How Wall Street Finances the Battle against Neoliberalism? – Global Research

how-wall-street-finances-the-battle-against-neoliberalism-8211-global-research

20-01-19 08:36:00,

Today I read an interesting article referring to Mexico on how neoliberal economists through the application of “strong IMF economic medicine” contributed to “wreaking  havoc” on the global poor while “protecting the financial elites”.

And then I arrived at the foot of the article published by Alternet:

“This article was produced by Globetrotter, a project of the Independent Media Institute”.

It was published by Alternet, which is also funded by the Independent Media Institute, a tax exempt charity foundation supported by George Soros, a multibillion dollar Wall Street tycoon and hedge fund manager largely involved in speculative trade in the commodity and foreign exchange markets.

The Independent Media Center is described as an

“Internet-based, news and events bulletin board [which] represents an invariably leftist, anti-capitalist perspective and serves as a mouthpiece for anti-globalization/anti-America themes.”

Globetrotter is a projet of the IMC which (according to the IMC):

“explores the struggles for independence, dignity and democracy in the developing world, from economic models to war and imperialism.”

Needless to say, I was puzzled. Wall Street finances the battle against neoliberalism?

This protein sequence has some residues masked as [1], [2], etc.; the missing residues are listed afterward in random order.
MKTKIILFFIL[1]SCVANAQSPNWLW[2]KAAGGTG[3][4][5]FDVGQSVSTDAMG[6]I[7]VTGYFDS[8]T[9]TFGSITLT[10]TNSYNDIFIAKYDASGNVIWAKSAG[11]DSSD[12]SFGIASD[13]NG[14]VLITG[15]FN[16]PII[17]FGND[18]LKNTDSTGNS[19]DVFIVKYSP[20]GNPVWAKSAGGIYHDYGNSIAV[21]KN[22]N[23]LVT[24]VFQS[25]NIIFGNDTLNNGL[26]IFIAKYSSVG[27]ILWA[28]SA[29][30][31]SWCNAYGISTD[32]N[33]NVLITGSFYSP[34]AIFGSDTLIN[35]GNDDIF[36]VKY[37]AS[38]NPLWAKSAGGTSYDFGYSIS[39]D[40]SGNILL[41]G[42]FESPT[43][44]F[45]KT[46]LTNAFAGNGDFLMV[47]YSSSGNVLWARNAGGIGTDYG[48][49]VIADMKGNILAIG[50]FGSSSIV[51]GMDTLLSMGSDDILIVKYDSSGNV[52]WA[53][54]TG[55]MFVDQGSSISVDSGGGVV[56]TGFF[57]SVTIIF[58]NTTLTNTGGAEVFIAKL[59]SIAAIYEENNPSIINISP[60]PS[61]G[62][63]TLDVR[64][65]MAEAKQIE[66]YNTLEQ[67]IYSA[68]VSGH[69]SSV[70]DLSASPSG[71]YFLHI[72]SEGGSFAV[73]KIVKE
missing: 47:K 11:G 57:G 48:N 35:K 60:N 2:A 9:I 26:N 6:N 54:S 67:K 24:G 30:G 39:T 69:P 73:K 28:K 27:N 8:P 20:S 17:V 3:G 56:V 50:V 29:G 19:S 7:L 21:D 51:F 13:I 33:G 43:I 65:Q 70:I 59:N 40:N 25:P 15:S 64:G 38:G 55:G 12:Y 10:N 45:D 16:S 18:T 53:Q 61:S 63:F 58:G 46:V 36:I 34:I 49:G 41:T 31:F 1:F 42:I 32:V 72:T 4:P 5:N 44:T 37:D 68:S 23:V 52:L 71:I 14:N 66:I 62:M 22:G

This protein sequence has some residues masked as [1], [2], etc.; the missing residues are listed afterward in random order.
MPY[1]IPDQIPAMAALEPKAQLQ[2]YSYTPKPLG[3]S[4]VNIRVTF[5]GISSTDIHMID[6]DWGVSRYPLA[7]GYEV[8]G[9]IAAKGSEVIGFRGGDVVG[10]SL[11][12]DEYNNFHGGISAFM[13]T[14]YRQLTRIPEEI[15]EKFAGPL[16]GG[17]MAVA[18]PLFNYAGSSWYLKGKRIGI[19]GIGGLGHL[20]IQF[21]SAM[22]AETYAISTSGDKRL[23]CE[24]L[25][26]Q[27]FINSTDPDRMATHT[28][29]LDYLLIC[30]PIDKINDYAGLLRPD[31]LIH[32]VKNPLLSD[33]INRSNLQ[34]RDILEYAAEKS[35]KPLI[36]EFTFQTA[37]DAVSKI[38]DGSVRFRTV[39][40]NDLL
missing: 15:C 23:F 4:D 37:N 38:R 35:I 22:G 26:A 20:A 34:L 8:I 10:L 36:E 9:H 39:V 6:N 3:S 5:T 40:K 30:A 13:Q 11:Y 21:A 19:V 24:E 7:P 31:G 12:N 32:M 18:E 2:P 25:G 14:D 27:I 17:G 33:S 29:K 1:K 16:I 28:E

A critique of the IMF macro-economic agenda for Latin America is funded by a foundation owned by one of Wall Street’s most prominent financiers.

I read through the article once more: The article does not actually bash the Wall Street financial elites involved in destabilizing the Mexican economy. It largely focuses on the failures of the IMF bureaucracy without acknowledging that the IMF bureaucracy always acts on behalf of Wall Street.

While the author accuses the IMF mission to Mexico of window dressing, “[n]othing in the IMF staff statement indicated a policy that would tackle Mexico’s grave problems of poverty and inequality”.

One is however left with the impression that it’s all a big management failure which can be rectified by changing the IMF recipe and training IMF officials to learn the realities of developing countries:

Someone should encourage the IMF to stop sending staff teams into countries like Mexico. Each report is identical to the previous one. Nothing seems to be learned by these teams. Years ago, a senior IMF economist told me that when he arrived in a Central Asian country he knew nothing of that country,

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